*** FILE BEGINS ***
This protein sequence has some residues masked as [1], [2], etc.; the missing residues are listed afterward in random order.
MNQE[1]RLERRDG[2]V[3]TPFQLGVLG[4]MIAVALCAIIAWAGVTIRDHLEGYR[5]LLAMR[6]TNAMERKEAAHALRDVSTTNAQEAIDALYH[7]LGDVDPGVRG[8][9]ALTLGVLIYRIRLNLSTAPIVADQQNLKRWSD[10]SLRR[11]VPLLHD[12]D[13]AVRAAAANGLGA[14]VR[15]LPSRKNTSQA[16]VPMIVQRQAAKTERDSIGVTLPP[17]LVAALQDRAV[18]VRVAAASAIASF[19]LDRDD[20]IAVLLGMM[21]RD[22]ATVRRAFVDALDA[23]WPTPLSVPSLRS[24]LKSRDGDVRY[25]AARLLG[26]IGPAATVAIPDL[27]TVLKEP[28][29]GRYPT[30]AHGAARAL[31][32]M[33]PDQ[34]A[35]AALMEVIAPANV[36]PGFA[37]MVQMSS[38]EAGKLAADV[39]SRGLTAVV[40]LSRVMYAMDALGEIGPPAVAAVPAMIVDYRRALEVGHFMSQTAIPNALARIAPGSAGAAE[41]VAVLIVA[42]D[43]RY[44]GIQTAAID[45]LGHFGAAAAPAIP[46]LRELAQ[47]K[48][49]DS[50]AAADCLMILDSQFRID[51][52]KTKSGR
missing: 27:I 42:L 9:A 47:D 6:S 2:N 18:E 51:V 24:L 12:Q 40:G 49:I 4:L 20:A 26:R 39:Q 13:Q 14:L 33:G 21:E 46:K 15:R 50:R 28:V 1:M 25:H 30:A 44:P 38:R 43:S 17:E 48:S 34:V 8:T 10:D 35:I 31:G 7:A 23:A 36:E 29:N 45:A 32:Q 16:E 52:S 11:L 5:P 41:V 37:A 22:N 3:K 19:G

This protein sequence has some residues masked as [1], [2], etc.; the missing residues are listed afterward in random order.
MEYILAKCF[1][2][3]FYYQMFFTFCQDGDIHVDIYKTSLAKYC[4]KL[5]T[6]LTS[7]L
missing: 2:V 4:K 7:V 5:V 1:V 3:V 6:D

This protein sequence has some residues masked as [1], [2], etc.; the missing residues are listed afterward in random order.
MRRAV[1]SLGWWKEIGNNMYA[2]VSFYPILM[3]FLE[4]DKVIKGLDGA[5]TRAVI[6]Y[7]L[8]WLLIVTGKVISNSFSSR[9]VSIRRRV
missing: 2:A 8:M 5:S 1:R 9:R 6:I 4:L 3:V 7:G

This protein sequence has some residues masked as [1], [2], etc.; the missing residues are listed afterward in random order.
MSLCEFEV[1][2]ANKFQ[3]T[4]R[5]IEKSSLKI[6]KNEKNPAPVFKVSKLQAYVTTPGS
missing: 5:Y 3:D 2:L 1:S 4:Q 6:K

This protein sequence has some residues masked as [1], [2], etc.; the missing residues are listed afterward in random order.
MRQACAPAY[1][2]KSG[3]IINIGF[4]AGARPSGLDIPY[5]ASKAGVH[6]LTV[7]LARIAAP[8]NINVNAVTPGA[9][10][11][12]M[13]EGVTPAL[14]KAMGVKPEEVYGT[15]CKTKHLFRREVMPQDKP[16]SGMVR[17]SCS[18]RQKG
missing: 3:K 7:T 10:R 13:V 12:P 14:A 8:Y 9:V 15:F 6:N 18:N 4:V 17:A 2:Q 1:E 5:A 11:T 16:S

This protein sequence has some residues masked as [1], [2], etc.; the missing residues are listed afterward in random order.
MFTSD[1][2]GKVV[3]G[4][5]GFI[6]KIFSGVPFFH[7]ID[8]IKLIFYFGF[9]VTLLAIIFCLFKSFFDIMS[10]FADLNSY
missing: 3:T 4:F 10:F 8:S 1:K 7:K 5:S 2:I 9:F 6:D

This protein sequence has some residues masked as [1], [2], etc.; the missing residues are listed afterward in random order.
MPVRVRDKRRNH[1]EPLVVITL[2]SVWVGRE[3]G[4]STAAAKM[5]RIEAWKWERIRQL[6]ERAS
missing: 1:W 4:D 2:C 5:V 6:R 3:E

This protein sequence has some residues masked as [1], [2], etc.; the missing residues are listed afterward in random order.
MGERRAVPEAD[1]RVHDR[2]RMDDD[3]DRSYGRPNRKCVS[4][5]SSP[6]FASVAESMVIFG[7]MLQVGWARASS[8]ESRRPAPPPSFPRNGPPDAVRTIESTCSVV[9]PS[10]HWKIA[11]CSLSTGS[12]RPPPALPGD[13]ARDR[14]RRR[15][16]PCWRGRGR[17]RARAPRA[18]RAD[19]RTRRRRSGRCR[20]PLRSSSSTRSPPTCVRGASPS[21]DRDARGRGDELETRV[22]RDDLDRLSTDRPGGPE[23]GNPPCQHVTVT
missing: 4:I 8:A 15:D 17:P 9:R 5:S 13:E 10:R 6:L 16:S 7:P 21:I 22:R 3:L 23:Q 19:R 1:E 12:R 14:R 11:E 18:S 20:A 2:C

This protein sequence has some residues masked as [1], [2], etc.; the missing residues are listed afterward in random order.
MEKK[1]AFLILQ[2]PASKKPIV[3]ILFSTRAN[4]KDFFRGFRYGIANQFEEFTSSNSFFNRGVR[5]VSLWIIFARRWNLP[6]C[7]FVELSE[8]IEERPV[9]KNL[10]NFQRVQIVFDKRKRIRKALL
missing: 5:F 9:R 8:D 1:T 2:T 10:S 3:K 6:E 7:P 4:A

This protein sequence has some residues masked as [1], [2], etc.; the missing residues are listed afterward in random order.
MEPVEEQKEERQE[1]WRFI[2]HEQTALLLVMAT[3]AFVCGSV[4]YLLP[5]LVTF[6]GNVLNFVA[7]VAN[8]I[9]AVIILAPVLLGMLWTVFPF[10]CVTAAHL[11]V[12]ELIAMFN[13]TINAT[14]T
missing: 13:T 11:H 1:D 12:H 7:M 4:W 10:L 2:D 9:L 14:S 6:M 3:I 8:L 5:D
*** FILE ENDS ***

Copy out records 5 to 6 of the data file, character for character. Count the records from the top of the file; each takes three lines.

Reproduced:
This protein sequence has some residues masked as [1], [2], etc.; the missing residues are listed afterward in random order.
MRQACAPAY[1][2]KSG[3]IINIGF[4]AGARPSGLDIPY[5]ASKAGVH[6]LTV[7]LARIAAP[8]NINVNAVTPGA[9][10][11][12]M[13]EGVTPAL[14]KAMGVKPEEVYGT[15]CKTKHLFRREVMPQDKP[16]SGMVR[17]SCS[18]RQKG
missing: 3:K 7:T 10:R 13:V 12:P 14:A 8:Y 9:V 15:F 6:N 18:N 4:V 17:A 2:Q 1:E 5:A 11:T 16:S

This protein sequence has some residues masked as [1], [2], etc.; the missing residues are listed afterward in random order.
MFTSD[1][2]GKVV[3]G[4][5]GFI[6]KIFSGVPFFH[7]ID[8]IKLIFYFGF[9]VTLLAIIFCLFKSFFDIMS[10]FADLNSY
missing: 3:T 4:F 10:F 8:S 1:K 7:K 5:S 2:I 9:F 6:D